Sunday, November 22, 2009

A Leftist Language Primer: Part VI

Class struggle, racism, and the current situation.

My exploration of the language and propaganda tools of the left will provisionally end here, although I'll be making additions and emendations from time to time. This edition should give us enough tools to be able to meaningfully criticize the astonishing assault on American core values that's being undertaken by the current Administration, their radical allies in Congress, and their unwitting, nearly clueless allies in the voting public--the latter of whom are only beginning to get a clue as to what's about to be taken from them.

A key to understanding the Marxist-Leninist universe is the concept of the dialectic. Until recent generations, any college graduate, particularly in the liberal arts, was reasonably well schooled in classical Western concepts such as syllogistic logic and the scientific method of experimentation, both of which were intended to allow the student to arrive at objective, dispassionate, and therefore valid conclusions when presented with a set of circumstances or data.

The Marxian dialectic, however, is an entirely different way of reaching conclusions. To oversimplify somewhat, the dialectic replaces objective reasoning as a tool for achieving valid results. The dialectical way of thinking views life as a constant struggle, a dynamic that involves and even requires a continuous, evolutionary battle of opposites in order to move toward a conclusion that is itself evolving. It's a dynamic rather than a system.

William Blake once famously observed that without opposites there is no motion--a very early and primitive way of expressing the same thing and one that he explored extensively in his difficult and complicated "prophetic" books of poetry. For a Marxist, you can never arrive--you are always arriving. The battle of opposites is never done. You merely struggle toward the next (temporary) conclusion.

In the Marxian political and economic realm, the dialectic is best expressed in terms of "class struggle," a concept that's much easier to understand. Here the rich are pitted against the poor even as both are effectively pitted against the middle class. It's a recipe for continuous chaos, a chaos that's supposed to proceed in dialectical fits and starts toward its inevitable if provisional conclusion in the "dictatorship of the proletariat." In the process, of course, there must "temporarily" be a Marxist-Leninist state to help guide the outcome, after which the state will usefully "wither away." In current practice, that's wishful thinking, since this state, once achieved, perpetuates its power by continually recasting the definition of class struggle.

Since the social classes in America, while they exist, are more malleable and changeable than in almost every other state on the planet, deeper leftists hit upon the perfect plan. They'd recreate (economic) class struggle by recasting it in terms of race and gender.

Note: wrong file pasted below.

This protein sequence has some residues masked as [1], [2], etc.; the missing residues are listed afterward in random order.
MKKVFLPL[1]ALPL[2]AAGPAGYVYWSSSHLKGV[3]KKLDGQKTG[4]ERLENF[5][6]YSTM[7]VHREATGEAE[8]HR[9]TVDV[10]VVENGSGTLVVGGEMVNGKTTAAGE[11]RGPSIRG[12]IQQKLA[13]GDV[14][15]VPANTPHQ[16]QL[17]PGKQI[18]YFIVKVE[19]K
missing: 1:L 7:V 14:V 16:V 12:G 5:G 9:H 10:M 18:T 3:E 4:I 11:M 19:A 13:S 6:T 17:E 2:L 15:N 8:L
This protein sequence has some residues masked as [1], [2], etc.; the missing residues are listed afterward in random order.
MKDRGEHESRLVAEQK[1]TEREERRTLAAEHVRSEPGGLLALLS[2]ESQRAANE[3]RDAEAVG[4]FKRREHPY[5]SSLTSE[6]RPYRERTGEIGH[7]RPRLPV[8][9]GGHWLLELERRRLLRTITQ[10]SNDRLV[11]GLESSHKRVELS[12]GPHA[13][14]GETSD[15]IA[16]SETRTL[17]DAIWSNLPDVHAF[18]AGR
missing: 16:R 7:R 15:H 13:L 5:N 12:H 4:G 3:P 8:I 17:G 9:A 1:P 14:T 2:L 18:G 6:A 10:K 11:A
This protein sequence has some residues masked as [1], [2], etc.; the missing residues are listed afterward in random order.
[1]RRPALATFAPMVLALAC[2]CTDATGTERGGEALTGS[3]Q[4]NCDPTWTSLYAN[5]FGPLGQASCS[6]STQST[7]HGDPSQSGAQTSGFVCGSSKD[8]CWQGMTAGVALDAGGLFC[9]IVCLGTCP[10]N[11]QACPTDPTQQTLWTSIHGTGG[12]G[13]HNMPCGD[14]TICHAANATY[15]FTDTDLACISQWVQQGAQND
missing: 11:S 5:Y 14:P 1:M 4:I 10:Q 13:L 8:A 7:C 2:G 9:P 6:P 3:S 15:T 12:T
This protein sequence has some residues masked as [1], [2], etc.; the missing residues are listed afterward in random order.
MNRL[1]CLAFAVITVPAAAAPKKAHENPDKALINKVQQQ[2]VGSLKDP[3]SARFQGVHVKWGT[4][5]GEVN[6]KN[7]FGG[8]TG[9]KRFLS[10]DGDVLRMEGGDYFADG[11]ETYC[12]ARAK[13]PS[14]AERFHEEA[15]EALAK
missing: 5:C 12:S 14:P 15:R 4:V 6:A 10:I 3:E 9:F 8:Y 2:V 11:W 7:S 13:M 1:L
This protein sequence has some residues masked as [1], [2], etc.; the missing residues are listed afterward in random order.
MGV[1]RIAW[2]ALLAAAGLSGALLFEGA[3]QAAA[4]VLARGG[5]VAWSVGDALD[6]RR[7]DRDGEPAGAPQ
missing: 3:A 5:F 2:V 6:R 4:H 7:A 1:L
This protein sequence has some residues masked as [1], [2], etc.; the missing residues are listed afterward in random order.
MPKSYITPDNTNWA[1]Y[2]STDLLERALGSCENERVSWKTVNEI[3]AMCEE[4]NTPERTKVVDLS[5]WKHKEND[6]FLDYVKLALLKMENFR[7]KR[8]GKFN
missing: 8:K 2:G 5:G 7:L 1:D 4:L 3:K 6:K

To make a long story short, beginning in the 1960s in this country, the left infiltrated, took over, and ultimately dominated the legitimate political battles for racial and gender equality and rechanneled the energy of those efforts to create precisely the opposite effect. Even as Americans began to work genuinely toward achieving both objectives, the leftists continued to agitate as if this were not so, serving not to overcome but to perpetuate real or perceived racial or gender barriers. In so doing, they have been able to perpetuate rather than end any real or perceived discrimination.

The dialectical logic of this is compelling. Were racial and gender problems really to be solved or even to be perceived to be solved, it would immediately cause an end to this new "class struggle," thus robbing the hard left of a valuable tool for continuing the kind of agitation that was (and is) tearing the fabric of traditional American values apart.

Furthermore, to perpetuate racial and gender class struggle, the left employed and continues to employ the type of Stalinist language tricks described in earlier installments, in this case promiscuously throwing around the slanderous terms "racist" and "sexist" to smear opponents and drive them from the public sphere. This is key to understanding what's been going on behind the scenes in the current administration. But it's also a key to understanding where the hard left, after a nearly insurmountable string of successes, may have jumped the shark with this tactic. With the election of Barack Obama as President of the United States, the hard left may have unwittingly and permanently lost the use of a pair of phenomenally useful propaganda tools not to mention an easy way to smear and discredit their opponents.

As I mentioned above, we'll wrap this mini-series for now with this entry. But I hope it will provide any skeptics in the audience with the rationale behind a series of blog entries I hope to post over the next couple of weeks that will describe and unmask the near-Herculean effort being mounted by the current Administration and its Congressional and media minions to turn America into a socialist country in under two years. It's an effort that is at now being at least dimly perceived by the average citizen. But a dim perception is not going to be enough to stop what's going on, which even a lot of traditional contemporary liberals might very well oppose. It's going to take a concerted effort to mount an effective counterattack before the left achieves its ultimate objective of socialism and world order. And understanding the left's underhanded language tricks and methodology is an important first step in this counterattack.

Until next time.

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